Delayed ischemic neurological deficit (DIND) and delayed cerebral infarction (DCI) are the most important postoperative risk factors for poor outcome after aneurysmal subarachnoid hemorrhage (SAH) . Aneurysmal SAH is associated with a total mortality of estimately 50% including patients who die before admission to a hospital. In spite of new diagnostic tools, modern intensive care therapy and early aneurysm occlusion, the in-hospital mortality has remained at 25%. Experimental and clinical data on the use of various neuroprotective agents and therapeutic measures after aneurysmal subarachnoid hemorrhage (SAH). While calcium antagonists have been used in the past and are still part of the standard treatment regimen in most departments involved in the treatment of SAH, other classes of drugs and various other methods have been tested for their potential to inhibit delayed ischemia after SAH. Early brain damage in the first minutes after rupture of an aneurysm cannot be treated or reversed, as it usually occurs outside hospital walls. Treatment can begin when emergency physicians or paramedics have the first contact with the patient. At first, only general measures of treatment can be undertaken like analgesic therapy, application of oxygen or sometimes intubation and mechanical ventilation. Free radicals are produced after SAH by a decay of leukocytes and by autooxidation of hemoglobin . The degradation of membrane proteins and lipids are the consequence of the free radical activity resulting in a damage of endothelial cells, smooth muscle cells and perivascular neurons.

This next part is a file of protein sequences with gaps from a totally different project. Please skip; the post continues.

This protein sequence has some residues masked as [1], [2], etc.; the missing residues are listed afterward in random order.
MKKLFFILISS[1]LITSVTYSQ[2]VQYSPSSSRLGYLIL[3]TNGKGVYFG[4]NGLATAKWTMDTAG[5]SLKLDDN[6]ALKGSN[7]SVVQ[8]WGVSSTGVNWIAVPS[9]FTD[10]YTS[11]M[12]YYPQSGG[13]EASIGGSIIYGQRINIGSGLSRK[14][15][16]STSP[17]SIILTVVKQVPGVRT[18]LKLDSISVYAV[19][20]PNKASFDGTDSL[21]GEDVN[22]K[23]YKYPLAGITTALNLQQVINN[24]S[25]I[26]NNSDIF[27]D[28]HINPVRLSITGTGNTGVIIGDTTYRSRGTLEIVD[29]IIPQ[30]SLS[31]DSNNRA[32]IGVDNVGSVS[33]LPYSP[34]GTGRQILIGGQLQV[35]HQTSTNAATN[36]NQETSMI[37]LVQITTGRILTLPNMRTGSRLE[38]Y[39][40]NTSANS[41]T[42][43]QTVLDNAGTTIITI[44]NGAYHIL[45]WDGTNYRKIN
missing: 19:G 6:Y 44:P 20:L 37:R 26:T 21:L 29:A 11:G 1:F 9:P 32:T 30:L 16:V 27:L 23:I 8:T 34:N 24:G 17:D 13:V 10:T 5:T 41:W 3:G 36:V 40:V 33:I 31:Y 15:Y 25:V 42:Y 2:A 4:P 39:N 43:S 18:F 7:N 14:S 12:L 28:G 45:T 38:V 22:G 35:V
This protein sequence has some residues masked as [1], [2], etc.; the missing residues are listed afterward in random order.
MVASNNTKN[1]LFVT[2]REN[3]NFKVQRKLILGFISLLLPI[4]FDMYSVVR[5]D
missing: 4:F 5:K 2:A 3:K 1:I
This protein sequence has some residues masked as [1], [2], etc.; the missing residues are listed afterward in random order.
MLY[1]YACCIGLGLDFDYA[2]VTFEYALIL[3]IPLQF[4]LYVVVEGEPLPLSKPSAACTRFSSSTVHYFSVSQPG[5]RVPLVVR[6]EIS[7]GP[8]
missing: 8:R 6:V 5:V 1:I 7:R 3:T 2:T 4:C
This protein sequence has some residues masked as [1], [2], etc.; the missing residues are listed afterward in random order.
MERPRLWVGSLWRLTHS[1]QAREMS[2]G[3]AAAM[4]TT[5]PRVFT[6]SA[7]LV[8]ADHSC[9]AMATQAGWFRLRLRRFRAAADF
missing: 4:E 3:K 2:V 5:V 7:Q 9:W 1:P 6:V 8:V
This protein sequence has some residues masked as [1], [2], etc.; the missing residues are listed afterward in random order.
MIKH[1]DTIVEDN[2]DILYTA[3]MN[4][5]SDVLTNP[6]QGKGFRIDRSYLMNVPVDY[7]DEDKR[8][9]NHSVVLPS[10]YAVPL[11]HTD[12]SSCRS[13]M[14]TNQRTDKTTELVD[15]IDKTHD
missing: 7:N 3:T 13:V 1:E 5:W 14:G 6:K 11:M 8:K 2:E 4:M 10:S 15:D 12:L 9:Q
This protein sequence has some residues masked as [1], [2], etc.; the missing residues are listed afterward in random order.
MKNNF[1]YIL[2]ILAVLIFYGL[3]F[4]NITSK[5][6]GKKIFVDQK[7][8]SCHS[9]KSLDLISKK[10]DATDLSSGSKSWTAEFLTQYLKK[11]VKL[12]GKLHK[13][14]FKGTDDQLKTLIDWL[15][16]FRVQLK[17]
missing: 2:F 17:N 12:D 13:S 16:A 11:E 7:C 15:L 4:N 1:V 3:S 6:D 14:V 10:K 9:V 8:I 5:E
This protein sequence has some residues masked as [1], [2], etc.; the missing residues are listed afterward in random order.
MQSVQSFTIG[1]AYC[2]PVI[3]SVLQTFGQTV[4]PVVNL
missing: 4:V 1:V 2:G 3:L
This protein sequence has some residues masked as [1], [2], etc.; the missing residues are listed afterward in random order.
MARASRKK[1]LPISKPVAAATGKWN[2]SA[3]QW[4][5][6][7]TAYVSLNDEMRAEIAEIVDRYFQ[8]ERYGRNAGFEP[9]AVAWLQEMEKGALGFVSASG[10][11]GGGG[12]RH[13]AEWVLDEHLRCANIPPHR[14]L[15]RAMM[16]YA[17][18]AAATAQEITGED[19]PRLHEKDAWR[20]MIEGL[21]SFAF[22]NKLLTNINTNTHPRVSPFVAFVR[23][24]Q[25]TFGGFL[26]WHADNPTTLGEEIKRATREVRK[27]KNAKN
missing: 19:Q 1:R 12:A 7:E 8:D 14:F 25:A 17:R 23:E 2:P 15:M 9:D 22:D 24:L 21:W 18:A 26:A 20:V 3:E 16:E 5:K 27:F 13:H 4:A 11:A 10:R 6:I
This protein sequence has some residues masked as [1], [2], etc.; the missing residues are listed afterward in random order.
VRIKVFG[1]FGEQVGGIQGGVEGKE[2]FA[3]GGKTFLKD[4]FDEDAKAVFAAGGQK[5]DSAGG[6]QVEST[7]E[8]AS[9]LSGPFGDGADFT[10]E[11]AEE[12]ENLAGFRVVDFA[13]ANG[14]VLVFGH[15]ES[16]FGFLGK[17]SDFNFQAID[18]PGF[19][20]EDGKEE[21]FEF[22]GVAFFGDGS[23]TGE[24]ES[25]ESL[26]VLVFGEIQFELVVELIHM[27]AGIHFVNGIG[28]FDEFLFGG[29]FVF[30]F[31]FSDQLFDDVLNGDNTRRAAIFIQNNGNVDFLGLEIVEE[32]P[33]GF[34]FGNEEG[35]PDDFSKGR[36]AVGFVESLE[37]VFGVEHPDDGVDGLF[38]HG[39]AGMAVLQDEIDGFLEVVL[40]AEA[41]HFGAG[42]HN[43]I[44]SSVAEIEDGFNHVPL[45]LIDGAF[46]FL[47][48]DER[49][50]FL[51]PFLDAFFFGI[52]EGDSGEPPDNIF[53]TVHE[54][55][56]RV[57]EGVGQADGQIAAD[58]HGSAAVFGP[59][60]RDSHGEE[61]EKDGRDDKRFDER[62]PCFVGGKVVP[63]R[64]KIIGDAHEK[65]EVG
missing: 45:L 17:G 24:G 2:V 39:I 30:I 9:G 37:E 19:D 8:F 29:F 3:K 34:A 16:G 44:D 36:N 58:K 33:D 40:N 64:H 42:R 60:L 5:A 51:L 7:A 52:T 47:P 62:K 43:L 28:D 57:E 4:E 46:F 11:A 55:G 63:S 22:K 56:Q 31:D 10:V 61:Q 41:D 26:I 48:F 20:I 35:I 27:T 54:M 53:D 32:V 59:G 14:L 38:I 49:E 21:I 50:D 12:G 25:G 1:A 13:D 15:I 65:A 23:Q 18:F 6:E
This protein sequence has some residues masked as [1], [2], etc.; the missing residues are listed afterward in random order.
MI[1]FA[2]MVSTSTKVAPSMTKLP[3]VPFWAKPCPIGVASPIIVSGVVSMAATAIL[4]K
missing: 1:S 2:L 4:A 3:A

Thomas Westermaier, Neuroprotective Treatment Strategies for Delayed Cerebral Ischemia after Subarachnoid Hemorrhage â Review of Literature and Future Prospects
Last date updated on June, 2014